UI - 21078384
AU - Simone CB; Simone NL; Simone CB 2nd
TI - Fibre supplementation.
SO - Lancet 2001 Feb 3;357(9253):393-4
UI - 21253470
AU - Ikeda K; Saitoh S; Kobayashi M; Suzuki Y; Suzuki F; Tsubota A; Arase Y; Murashima N; Chayama K; Kumada H
TI - Long-term interferon therapy for 1 year or longer reduces the hepatocellular carcinogenesis rate in patients with liver cirrhosis caused by hepatitis C virus: a pilot study.
SO - J Gastroenterol Hepatol 2001 Apr;16(4):406-15
AD - Department of Gastroenterology, Toranomon Hospital and Okinaka Memorial Institute for Medical Research, Tokyo, Japan. firstname.lastname@example.org
BACKGROUND AND METHODS: In order to elucidate the influence of a long-term administration of interferon on the appearance rates of hepatocellular carcinoma (HCC) in hepatitis C virus (HCV)-related cirrhosis, we retrospectively analyzed 694 patients with cirrhosis. A total of 113 patients underwent interferon therapy, including 25 patients with a long-term administration of interferon for 1 year or more, and the other 581 patients received no antiviral drugs. RESULTS: Crude cumulative appearance rates of HCC in the interferon and the untreated groups were 14.1, and 28.4% at the end of the 5th year, and 36.7 and 52.5% at the end of the 10th year, respectively (P = 0.0028). As there was a waiting time between diagnosis and treatment (median 2.0 months, average 21.3 months) in the treated group, Cox proportional hazard analysis using a time-dependent covariate was introduced to evaluate the anticarcinogenic effect of interferon. Although male sex, higher alpha-fetoprotein, older age, lower albumin concentration, and lower platelet count significantly increased the carcinogenesis rate, interferon was not a significant contributing factor to the carcinogenesis rate as a whole (hazard ratio = 0.83, P= 0.32). When the patients with interferon were divided into two groups according to therapy duration, long-term interferon therapy significantly decreased the hepatocellular carcinogenesis rate after an adjustment by significant covariates (hazard ratio = 0.28, P= 0.0048). CONCLUSION: When interferon is administered for 12 months or longer, effective cancer prevention will be achieved, even in patients with HCV-related cirrhosis.
UI - 21430216
AU - Moore KJ
TI - Medicare expands preventive screening benefits.
SO - Fam Pract Manag 2001 Jun;8(6):16
UI - 21385794
AU - Codori AM; Petersen GM; Miglioretti DL; Boyd P
TI - Health beliefs and endoscopic screening for colorectal cancer: potential for cancer prevention.
SO - Prev Med 2001 Aug;33(2 Pt 1):128-36
AD - Department of Psychiatry and Behavioral Sciences, School of Medicine, Johns Hopkins University, 600 North Wolfe Street, Baltimore, MD 21287, USA. email@example.com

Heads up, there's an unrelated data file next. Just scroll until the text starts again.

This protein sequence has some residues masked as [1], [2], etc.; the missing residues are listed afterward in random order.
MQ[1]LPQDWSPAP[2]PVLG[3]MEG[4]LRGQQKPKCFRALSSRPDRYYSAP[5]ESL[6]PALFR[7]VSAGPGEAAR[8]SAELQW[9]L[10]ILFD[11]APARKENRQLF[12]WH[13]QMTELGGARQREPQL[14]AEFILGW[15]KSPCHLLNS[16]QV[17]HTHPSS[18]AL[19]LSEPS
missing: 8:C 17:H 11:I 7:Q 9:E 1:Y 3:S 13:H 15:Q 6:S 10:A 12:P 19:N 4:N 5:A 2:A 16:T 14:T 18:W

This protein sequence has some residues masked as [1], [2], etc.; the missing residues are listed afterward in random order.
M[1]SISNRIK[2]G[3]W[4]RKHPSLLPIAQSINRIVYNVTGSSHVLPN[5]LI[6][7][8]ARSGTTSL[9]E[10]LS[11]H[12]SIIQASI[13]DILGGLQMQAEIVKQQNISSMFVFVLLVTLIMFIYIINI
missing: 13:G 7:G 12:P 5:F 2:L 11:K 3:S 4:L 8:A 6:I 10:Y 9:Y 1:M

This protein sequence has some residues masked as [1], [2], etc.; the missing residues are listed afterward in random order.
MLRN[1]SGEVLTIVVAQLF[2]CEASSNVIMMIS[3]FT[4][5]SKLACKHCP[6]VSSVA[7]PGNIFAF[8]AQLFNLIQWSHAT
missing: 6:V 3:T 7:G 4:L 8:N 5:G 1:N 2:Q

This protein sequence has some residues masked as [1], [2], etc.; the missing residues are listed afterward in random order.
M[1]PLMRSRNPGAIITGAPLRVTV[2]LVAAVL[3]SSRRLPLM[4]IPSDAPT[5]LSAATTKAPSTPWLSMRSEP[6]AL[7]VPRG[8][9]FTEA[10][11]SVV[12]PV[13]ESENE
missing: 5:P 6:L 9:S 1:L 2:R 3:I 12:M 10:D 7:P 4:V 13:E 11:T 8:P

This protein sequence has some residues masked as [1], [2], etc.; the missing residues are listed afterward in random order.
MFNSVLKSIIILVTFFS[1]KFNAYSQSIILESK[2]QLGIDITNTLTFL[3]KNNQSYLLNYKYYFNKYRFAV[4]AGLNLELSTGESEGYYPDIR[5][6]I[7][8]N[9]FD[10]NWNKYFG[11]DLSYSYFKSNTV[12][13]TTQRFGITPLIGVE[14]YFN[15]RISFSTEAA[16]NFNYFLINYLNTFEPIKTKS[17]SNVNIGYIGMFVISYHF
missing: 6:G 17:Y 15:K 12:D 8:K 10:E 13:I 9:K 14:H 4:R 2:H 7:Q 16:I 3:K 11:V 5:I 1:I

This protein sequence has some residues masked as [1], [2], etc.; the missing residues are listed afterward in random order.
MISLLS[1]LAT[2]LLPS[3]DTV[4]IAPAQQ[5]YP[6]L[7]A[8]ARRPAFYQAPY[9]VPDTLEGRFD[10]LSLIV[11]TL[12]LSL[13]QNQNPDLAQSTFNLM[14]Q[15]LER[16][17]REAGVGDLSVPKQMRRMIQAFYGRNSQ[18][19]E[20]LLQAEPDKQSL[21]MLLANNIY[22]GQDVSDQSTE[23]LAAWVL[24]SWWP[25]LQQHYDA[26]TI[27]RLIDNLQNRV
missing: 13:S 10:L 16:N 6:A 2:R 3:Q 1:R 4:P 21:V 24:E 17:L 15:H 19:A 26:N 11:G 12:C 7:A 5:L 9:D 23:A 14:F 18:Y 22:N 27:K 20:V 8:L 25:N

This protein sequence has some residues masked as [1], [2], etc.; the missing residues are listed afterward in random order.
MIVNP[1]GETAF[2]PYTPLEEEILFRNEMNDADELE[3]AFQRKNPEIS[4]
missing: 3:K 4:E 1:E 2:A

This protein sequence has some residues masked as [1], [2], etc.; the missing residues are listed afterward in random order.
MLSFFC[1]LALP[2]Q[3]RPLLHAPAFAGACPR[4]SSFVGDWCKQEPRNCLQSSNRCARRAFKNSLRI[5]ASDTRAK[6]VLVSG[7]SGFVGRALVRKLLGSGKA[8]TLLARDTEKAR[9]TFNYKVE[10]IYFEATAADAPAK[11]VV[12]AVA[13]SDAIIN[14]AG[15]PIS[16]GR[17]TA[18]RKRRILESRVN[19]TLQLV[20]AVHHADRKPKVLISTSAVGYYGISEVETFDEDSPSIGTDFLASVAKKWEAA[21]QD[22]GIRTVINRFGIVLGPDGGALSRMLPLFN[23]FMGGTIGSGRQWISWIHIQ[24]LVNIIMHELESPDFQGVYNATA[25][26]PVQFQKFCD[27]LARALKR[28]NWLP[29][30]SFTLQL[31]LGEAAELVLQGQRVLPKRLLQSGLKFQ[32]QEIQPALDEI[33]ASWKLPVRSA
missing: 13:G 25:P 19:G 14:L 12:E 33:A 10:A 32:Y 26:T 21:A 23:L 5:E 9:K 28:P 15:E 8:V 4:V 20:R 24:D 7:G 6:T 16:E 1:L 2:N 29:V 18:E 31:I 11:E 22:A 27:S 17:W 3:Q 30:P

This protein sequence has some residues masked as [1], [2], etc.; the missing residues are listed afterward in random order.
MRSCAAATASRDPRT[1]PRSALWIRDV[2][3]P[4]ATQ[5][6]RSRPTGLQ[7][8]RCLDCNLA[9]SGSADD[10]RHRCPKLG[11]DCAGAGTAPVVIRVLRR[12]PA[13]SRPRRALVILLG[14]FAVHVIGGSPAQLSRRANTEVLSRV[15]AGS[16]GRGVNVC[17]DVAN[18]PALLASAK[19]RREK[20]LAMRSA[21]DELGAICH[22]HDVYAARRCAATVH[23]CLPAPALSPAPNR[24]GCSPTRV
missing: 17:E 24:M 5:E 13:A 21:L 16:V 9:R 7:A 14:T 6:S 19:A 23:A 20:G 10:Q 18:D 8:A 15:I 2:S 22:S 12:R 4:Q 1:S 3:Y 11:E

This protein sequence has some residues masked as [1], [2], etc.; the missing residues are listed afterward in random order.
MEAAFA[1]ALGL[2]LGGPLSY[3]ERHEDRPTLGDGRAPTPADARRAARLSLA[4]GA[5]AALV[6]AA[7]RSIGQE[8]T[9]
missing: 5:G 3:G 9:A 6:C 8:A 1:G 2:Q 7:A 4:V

BACKGROUND: Colorectal cancer can be prevented through endoscopic removal of adenomatous polyps. Because screening endoscopy rates are low, it is critical to identify correlates of screening behavior that are amenable to interventions to improve screening rates. Our purpose was to identify the correlates of endoscopic screening among persons at risk for colorectal cancer. METHODS: We surveyed 1,160 healthy, adult, first-degree relatives of colorectal cancer patients in 583 kindreds, for a 43% response rate. Using multiple logistic regression analysis, we tested the association between screening behavior and perceived risk for colorectal cancer, the belief that colorectal cancer can be prevented, demographic factors, strength of family history, and practical barriers to screening. RESULTS: Persons screened at least once were older, were male, had stronger family histories, had a regular doctor, and had health insurance. After these fixed factors were accounted for, the belief that colorectal cancer can be prevented and higher perceived risk were associated with significantly greater odds of screening. CONCLUSIONS: This study establishes the need for trials evaluating the cancer prevention potential of the link between screening behavior and health beliefs. Physicians must be aware of their patients' family colorectal cancer history and recommend appropriate endoscopic screening for those at increased risk, particularly women. Patients should be educated about their cancer risk and about preventing colorectal cancer. Copyright 2001 American Health Foundation and Academic Press.
UI - 21404071
AU - Fennerty MB; Triadafilopoulos G
TI - Barrett's-related esophageal adenocarcinoma: is chemoprevention a potential option?
SO - Am J Gastroenterol 2001 Aug;96(8):2302-5
AD - Division of Gastroenterology, Oregon Health Sciences University, Portland 97201-3098, USA.